Even as North Dakota revels in its newfound prosperity, some worry the oil boom is too much of a good thing.
School bus driver Barb Russell heard there was good money to be made here in the oil fields of North Dakota, so last month she packed a bag, locked her Farmington home, and headed west. She tripled her income.
The 60-year-old grandmother rose every morning at 3 a.m. in September to drive a bus full of Halliburton workers to drilling rigs in a place where trucks roar non-stop and everybody who wants a job has one.
Finding somewhere to lay your head is another matter. Russell ended up living in one of the dormitory-style "man camps" that have sprung up across the booming oil patch to help house the influx of an estimated 35,000 workers.
"I wish 'em the best on getting housing for everybody, especially with winter coming," said Russell, who stands out among the men in her pink cap. "I'd hate to see people sleeping in their cars."
There's no place like it anywhere else in America.
New drilling technology has freed up vast reserves of oil in the Williston Basin of western North Dakota, fueling an economic bonanza that has become a flat-out gold rush. As the rest of the country desperately tries to skirt a double-dip recession, North Dakota boasts a $1 billion budget surplus and the nation's lowest unemployment rate. Recruits from Minnesota, Texas and both coasts keep arriving, reversing a long population decline. Schools are rushing to hire more teachers. Towns are adding more cops.
And the boom keeps booming -- almost 200 drilling rigs are boring 100 new wells a month. The state's most recent figures show 16,435 job openings, 48 percent more than a year ago.
But so many workers have flooded the oil patch that many long-time residents and officials are beginning to complain about something most places in the country could barely comprehend: Too much prosperity; too much rapid growth.
In a region burned twice by oil booms that went bust, memories run deep. Towns such as Williston are caught trying to foster roots for workers, many of whom have no intention of settling in North Dakota, while figuring out how long this boom could last. It takes up to 100 workers to drill and prepare a well, but only one to operate it once it's producing.
"We got caught off-guard, thinking this would be another blip on the radar screen," said longtime Williston dentist, umpire and sports announcer Ron Seeley. "We need schools, roads and housing so that we can welcome both workers and their families."
'Runnin' and gunnin'
In 1806, Lewis and Clark reunited near what is now Williston after splitting up on their return trip to St. Louis during their famous expedition.
On a butte southeast of town, overlooking undulating brown ranchland and the winding Missouri River the explorers followed, Kodiak Oil and Gas is drilling a new well. Kodiak names its drill sites after bears; this one is Koala.
The 170-foot tall drill rig is one of 195 operating in western North Dakota, compared to 107 in the spring of 2010. That was when Denver-based Kodiak asked longtime oilman Jerry Myers to open a branch office in his hometown of Dickinson, N.D. It's his job to help Kodiak tap a share of the oil in the vast "Bakken" formation 2 miles into the Earth's crust.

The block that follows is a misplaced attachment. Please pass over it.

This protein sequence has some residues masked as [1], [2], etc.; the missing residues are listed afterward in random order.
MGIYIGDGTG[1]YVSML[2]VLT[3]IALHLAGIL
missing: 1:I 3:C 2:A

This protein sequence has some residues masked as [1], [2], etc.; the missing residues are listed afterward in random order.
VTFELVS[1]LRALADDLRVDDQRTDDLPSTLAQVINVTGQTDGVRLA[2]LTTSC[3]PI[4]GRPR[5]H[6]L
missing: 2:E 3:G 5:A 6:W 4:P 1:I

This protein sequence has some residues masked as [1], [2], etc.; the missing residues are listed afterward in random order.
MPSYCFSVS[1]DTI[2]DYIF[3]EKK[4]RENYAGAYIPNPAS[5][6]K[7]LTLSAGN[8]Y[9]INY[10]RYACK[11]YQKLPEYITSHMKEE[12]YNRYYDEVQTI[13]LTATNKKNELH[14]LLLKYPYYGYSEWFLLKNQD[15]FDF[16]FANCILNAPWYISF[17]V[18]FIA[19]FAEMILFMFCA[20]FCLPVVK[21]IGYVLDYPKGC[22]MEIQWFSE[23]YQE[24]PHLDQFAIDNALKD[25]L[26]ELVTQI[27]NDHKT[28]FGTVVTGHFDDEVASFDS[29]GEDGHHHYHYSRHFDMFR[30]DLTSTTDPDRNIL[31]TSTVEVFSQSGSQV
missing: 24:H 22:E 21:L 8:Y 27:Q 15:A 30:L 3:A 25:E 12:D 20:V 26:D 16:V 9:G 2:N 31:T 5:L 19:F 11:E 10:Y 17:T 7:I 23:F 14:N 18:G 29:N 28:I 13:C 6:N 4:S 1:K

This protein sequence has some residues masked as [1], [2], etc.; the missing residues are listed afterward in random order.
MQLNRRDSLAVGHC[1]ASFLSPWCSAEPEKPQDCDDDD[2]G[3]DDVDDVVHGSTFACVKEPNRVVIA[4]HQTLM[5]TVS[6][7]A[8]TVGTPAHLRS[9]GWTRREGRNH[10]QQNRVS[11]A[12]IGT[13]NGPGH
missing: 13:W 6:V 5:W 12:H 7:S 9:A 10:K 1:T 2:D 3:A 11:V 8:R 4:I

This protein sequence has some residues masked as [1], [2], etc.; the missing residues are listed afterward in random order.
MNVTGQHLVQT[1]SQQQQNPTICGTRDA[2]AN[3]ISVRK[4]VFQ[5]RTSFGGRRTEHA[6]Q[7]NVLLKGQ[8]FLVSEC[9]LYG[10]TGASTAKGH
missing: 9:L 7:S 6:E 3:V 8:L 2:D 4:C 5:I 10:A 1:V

"The oil industry is runnin' and gunnin,'" Myers said. "The opportunities are astounding."
Prospectors first discovered oil in the Bakken in 1951, but the layer of oil-bearing rock is thin, and early vertical wells didn't produce much. Smaller booms in the 1950s and late 1970s-early '80s petered out when oil prices fell.
But around 2005, new advances in precision horizontal drilling and multi-stage hydraulic fracturing, or "fracking," changed everything. Terry Ness, who oversees drilling on the Koala site, explained that using high-tech sensors and computers they can change from vertical to horizontal drilling in a long, perfect arc and follow the oil formation up to 2 miles.
Ness, who spent two years drilling for Halliburton in Siberia before moving back to Williston in 2005, said his team was drilling three horizontal wells on the Koala site, each a 30-day process. Once the holes are drilled, a "frack team" pumps chemicals and sand into the wells, opening fissures in the oil-bearing rock, and wells begin to produce.
The new techniques make nearly 100 percent of new wells productive. North Dakota went from producing 110,000 barrels of oil a day in the fall of 2006 to 444,000 barrels a day today. It is expected to pass California and Alaska to become the second-highest oil producing state, behind Texas.
Experts say the industry could conceivably pump between 4 billion and 24 billion barrels of oil out of the Bakken, which also extends into Montana and Canada. They say there appears to be enough oil to support drilling 48,000 more wells in North Dakota during the next 20 years and give the region a large role in allowing America to achieve energy independence.
It would have been impossible for the region to handle all the workers without temporary cities known as man camps or crew camps. Officials estimate up to 20,000 workers are living in such camps, scattered across 17 counties.
One of the largest, Bear Paw, houses nearly 1,000 people, 15 percent of them women, just north of Williston, on what was a wheat field 18 months ago. Each bedroom was spoken for even before it was built.
The camp consists of 215 prefabricated buildings bolted together to form a sprawling complex of sleeping quarters, a convenience store, free laundry facilities, an internet café with 20 computers, and a rec center with poker tables and big-screen TVs. Most bedrooms have private baths, flat-screen TVs, Internet access and DVD players. Alcohol is banned.